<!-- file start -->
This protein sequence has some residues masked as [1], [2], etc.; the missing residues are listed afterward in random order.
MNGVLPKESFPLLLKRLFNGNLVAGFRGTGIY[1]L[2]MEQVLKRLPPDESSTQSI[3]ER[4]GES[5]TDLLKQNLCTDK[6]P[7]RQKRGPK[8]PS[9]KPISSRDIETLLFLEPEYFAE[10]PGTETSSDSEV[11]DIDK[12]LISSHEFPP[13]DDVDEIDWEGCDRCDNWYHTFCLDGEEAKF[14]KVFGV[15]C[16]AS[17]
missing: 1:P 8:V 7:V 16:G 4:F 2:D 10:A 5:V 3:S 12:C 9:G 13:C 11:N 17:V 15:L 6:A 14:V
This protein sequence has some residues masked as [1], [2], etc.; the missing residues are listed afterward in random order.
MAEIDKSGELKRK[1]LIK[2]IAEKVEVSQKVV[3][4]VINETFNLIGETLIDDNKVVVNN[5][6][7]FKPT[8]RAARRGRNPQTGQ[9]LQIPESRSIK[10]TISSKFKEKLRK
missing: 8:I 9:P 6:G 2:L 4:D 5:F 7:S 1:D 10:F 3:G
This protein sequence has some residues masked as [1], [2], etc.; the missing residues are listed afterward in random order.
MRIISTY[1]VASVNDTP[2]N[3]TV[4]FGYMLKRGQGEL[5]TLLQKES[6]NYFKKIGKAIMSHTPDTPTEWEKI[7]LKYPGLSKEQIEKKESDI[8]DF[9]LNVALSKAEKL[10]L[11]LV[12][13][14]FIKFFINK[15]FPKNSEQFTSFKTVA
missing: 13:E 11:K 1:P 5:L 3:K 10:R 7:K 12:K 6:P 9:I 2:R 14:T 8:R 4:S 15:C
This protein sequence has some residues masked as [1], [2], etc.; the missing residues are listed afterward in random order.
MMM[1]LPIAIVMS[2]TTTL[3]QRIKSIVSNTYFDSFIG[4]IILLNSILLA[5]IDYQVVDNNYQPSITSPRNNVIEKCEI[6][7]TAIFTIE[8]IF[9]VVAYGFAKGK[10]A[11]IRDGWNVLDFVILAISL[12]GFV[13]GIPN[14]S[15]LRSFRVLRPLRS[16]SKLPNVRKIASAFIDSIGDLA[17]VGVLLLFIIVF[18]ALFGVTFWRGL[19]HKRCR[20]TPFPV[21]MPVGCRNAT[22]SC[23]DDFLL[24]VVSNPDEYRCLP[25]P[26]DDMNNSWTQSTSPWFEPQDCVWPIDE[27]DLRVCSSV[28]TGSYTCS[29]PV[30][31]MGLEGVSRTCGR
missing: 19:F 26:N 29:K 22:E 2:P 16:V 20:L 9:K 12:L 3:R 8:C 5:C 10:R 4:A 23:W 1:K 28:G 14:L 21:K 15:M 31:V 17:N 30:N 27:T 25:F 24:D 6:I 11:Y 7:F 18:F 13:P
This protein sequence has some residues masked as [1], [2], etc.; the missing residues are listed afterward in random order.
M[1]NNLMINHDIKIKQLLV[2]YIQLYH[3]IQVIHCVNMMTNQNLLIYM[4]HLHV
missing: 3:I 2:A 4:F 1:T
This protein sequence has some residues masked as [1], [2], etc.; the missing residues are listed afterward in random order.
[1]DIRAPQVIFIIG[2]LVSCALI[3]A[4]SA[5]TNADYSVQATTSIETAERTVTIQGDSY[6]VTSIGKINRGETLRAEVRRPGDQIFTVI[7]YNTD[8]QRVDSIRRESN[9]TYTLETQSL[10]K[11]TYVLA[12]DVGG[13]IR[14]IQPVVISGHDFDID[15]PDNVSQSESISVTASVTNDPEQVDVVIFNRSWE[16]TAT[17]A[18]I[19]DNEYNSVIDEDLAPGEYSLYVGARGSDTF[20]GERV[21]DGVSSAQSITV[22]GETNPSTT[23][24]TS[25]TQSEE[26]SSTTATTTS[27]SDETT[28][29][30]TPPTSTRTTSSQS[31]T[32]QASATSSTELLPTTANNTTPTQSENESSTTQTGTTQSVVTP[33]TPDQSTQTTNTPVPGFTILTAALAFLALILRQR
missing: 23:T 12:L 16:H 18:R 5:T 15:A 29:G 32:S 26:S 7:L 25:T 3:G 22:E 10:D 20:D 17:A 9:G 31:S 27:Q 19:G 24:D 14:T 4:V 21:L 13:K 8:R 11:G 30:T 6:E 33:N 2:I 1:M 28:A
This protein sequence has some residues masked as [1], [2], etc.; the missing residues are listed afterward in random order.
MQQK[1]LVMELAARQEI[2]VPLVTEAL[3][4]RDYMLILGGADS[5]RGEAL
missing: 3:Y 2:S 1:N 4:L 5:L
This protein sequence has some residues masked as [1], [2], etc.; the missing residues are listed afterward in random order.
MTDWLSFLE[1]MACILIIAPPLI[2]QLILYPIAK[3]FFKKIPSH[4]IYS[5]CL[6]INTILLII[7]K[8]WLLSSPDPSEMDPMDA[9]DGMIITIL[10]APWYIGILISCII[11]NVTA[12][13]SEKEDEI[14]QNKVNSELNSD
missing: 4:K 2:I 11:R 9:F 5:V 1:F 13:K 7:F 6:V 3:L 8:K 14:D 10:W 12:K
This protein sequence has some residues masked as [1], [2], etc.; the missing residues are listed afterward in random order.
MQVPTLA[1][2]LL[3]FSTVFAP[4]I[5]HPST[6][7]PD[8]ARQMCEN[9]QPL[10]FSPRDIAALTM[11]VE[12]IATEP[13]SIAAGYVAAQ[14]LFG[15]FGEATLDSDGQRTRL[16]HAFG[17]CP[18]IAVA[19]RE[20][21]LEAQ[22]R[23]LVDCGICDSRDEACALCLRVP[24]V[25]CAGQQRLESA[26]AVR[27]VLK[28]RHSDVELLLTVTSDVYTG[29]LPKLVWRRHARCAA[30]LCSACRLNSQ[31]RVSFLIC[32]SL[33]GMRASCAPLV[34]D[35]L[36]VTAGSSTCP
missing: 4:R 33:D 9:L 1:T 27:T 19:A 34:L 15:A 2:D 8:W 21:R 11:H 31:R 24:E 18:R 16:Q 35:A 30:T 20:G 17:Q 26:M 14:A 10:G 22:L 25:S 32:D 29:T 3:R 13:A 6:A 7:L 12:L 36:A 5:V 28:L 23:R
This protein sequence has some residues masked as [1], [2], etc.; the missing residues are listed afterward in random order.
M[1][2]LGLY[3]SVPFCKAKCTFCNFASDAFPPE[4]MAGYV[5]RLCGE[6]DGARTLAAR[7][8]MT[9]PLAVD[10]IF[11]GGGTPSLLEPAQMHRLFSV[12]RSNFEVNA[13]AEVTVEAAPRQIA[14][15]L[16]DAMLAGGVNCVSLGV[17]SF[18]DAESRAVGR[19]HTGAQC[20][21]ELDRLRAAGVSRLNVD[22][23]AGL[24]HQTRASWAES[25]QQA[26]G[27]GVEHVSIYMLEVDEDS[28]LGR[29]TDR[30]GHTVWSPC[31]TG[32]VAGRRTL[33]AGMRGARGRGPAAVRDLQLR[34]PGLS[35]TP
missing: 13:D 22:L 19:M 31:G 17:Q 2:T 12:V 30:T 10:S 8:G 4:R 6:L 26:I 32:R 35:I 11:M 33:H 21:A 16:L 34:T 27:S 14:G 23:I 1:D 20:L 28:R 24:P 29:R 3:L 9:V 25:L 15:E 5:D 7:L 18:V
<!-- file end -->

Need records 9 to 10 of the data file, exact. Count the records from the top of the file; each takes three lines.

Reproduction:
This protein sequence has some residues masked as [1], [2], etc.; the missing residues are listed afterward in random order.
MQVPTLA[1][2]LL[3]FSTVFAP[4]I[5]HPST[6][7]PD[8]ARQMCEN[9]QPL[10]FSPRDIAALTM[11]VE[12]IATEP[13]SIAAGYVAAQ[14]LFG[15]FGEATLDSDGQRTRL[16]HAFG[17]CP[18]IAVA[19]RE[20][21]LEAQ[22]R[23]LVDCGICDSRDEACALCLRVP[24]V[25]CAGQQRLESA[26]AVR[27]VLK[28]RHSDVELLLTVTSDVYTG[29]LPKLVWRRHARCAA[30]LCSACRLNSQ[31]RVSFLIC[32]SL[33]GMRASCAPLV[34]D[35]L[36]VTAGSSTCP
missing: 4:R 33:D 9:L 1:T 27:T 19:A 34:L 15:A 2:D 8:W 21:R 11:H 31:R 24:E 18:R 16:Q 35:A 30:T 20:G 17:Q 26:M 14:A 10:G 22:L 25:S 32:D 29:T 3:R 13:A 6:A 7:L 12:L 36:A 5:V 28:L 23:R
This protein sequence has some residues masked as [1], [2], etc.; the missing residues are listed afterward in random order.
M[1][2]LGLY[3]SVPFCKAKCTFCNFASDAFPPE[4]MAGYV[5]RLCGE[6]DGARTLAAR[7][8]MT[9]PLAVD[10]IF[11]GGGTPSLLEPAQMHRLFSV[12]RSNFEVNA[13]AEVTVEAAPRQIA[14][15]L[16]DAMLAGGVNCVSLGV[17]SF[18]DAESRAVGR[19]HTGAQC[20][21]ELDRLRAAGVSRLNVD[22][23]AGL[24]HQTRASWAES[25]QQA[26]G[27]GVEHVSIYMLEVDEDS[28]LGR[29]TDR[30]GHTVWSPC[31]TG[32]VAGRRTL[33]AGMRGARGRGPAAVRDLQLR[34]PGLS[35]TP
missing: 13:D 22:L 19:M 31:G 17:Q 2:T 12:V 30:T 10:S 8:G 4:R 6:L 26:I 32:R 35:I 11:M 33:H 21:A 16:L 34:T 27:S 14:G 23:I 1:D 20:L 28:R 24:P 29:R 3:L 9:V 25:L 15:E 5:D 7:L 18:V